Federal Government Appeals to Electricity Union Amid Tariff Hike Tensions

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The Federal Government has made a direct appeal to the National Union of Electricity Employees (NUEE) amidst rising tensions over the recent hike in electricity tariffs.

The plea comes as the union continues to voice its dissatisfaction with the government’s decision to remove the subsidy on the tariff payable by Band A customers, warning of potential service withdrawal if the decision is not reversed.

In an interview with our correspondent, Adebiyi Adeyeye, the National President of the NUEE, reiterated the union’s stance against the increase, citing the impracticality of expecting their members to collect higher tariffs from customers without a proportional improvement in service.

Adeyeye emphasized the union’s concerns over the discrepancy between the promised 20 hours of daily power supply and the actual delivery, which he deemed “not feasible” due to existing infrastructural limitations.

The Federal Government, represented by Minister of Power Adebayo Adelabu, called for understanding and patience from the union. Speaking through his media aide, Bolaji Tunji, Adelabu assured that efforts were being made to improve electricity supply across the nation. He emphasized the necessity of these changes for the country’s long-term economic growth and job creation.

“We just want to appeal to the labor union to understand the context of these changes. It’s about working together to address the underlying issues within the power sector. It is not anybody’s joy that there are blackouts all the time,” Adelabu stated.

He added that the steps being taken would ultimately benefit the economy and urged the union to bear with the government during this transitional phase.

Adeyeye maintained that the union’s primary objective is to safeguard the well-being of its members, who are facing increased threats due to the tariff hike.

He stressed the need for immediate action from the government to resolve the issues, stating that the union would withdraw its services if necessary.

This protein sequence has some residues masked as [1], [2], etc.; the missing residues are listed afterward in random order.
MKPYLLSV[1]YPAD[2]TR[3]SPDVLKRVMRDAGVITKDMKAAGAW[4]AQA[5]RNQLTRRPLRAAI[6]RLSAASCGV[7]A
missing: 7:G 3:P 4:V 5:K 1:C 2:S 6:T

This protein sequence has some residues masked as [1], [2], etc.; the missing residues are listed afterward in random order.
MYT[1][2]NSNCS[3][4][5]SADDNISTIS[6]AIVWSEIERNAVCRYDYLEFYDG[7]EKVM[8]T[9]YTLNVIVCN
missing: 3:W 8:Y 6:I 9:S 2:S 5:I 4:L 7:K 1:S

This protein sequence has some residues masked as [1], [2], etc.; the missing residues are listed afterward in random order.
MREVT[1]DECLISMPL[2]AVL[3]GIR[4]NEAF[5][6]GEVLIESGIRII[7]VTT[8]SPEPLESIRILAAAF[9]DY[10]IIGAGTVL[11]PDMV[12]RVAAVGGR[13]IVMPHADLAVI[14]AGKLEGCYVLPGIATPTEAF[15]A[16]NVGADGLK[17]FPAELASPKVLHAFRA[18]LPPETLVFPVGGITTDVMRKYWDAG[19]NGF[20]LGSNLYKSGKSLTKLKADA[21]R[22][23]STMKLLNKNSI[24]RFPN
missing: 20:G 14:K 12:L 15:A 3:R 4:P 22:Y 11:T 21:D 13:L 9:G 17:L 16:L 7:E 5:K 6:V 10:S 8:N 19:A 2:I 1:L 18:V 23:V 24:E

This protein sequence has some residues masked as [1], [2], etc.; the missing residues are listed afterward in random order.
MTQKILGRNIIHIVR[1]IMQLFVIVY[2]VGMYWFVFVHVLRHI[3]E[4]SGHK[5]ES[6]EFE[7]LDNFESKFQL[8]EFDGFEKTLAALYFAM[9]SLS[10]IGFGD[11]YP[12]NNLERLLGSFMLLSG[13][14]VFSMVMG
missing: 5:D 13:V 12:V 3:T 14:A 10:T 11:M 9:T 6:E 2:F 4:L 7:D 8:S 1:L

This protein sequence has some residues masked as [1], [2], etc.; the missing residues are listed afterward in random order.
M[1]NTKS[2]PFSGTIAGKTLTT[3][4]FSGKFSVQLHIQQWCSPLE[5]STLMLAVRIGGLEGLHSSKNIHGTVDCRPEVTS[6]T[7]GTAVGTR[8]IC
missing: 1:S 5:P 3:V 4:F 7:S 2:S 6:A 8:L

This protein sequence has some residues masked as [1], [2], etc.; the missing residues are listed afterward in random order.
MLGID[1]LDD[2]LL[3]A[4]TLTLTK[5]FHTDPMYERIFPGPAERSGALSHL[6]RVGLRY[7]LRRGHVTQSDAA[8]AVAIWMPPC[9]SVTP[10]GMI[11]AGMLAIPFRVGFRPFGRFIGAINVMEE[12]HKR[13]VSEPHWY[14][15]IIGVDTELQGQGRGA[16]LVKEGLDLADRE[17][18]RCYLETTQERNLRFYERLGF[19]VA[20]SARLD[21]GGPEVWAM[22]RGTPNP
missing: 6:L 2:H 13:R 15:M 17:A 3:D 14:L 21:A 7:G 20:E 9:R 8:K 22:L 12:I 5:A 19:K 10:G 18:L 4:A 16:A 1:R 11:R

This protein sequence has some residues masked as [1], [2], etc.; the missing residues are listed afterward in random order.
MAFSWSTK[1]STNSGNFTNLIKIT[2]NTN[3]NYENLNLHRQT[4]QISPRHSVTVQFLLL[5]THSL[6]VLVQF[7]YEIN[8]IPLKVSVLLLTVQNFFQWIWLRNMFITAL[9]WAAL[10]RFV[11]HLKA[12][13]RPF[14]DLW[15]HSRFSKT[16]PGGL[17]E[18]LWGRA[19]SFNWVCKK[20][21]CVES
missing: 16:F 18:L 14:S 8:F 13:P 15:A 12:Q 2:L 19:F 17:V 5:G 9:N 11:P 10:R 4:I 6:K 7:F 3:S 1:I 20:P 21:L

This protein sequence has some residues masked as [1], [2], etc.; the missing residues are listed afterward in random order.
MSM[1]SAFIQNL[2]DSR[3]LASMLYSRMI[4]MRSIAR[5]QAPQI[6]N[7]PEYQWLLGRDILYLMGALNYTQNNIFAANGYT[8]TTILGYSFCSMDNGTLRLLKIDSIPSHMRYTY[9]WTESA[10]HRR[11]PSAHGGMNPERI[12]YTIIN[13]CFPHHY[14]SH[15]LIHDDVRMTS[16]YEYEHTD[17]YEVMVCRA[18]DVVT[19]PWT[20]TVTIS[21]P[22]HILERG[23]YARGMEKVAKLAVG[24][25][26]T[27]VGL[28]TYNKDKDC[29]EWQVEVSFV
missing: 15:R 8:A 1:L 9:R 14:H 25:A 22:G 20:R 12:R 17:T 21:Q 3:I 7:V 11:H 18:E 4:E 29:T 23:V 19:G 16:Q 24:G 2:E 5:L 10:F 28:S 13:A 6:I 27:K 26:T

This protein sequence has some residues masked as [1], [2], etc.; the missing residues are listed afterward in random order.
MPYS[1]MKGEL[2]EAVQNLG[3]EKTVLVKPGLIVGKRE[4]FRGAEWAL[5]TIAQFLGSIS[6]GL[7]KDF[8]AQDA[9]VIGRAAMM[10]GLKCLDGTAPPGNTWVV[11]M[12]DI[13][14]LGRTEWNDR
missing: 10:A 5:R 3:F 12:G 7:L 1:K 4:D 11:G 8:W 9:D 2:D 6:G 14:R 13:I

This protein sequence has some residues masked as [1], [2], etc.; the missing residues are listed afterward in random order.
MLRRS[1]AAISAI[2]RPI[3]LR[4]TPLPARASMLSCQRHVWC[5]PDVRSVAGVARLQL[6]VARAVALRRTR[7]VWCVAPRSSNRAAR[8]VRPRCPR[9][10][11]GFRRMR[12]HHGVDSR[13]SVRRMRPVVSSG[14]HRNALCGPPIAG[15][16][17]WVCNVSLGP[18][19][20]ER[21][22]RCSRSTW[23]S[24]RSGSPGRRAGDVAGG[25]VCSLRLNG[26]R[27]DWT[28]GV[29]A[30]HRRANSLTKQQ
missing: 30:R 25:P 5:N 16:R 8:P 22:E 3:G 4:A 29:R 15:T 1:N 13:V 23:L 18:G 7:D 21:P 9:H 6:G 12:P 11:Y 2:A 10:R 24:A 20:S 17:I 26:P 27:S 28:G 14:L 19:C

As the standoff continues, the public watches with interest, hoping for a resolution that will avoid disruptions to the country’s power supply and maintain a harmonious relationship between the government and electricity workers.

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Minister of Power Pledges 6,000 Megawatts Electricity Generation in Six Months

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Adebayo Adelabu has made a bold pledge to ramp up electricity generation to 6,000 megawatts (MW) within the next six months.

This announcement comes amidst ongoing efforts to tackle the longstanding issue of inadequate power supply that has plagued the country for years.

During an appearance on Channel Television’s Politics Today program, Adelabu said the government is committed to resolving the issues hindering the power sector’s efficiency.

He expressed confidence in the administration’s ability to overcome the challenges and deliver tangible results to the Nigerian populace.

Currently, Nigeria generates and transmits over 4,000MW of electricity with distribution bottlenecks being identified as a major obstacle.

Adelabu assured that steps are being taken to address these distribution challenges and ensure that the generated power reaches consumers across the country effectively.

The minister highlighted that the government has been proactive in seeking the expertise of professionals and engaging stakeholders to identify the root causes of the power sector’s problems and devise appropriate solutions.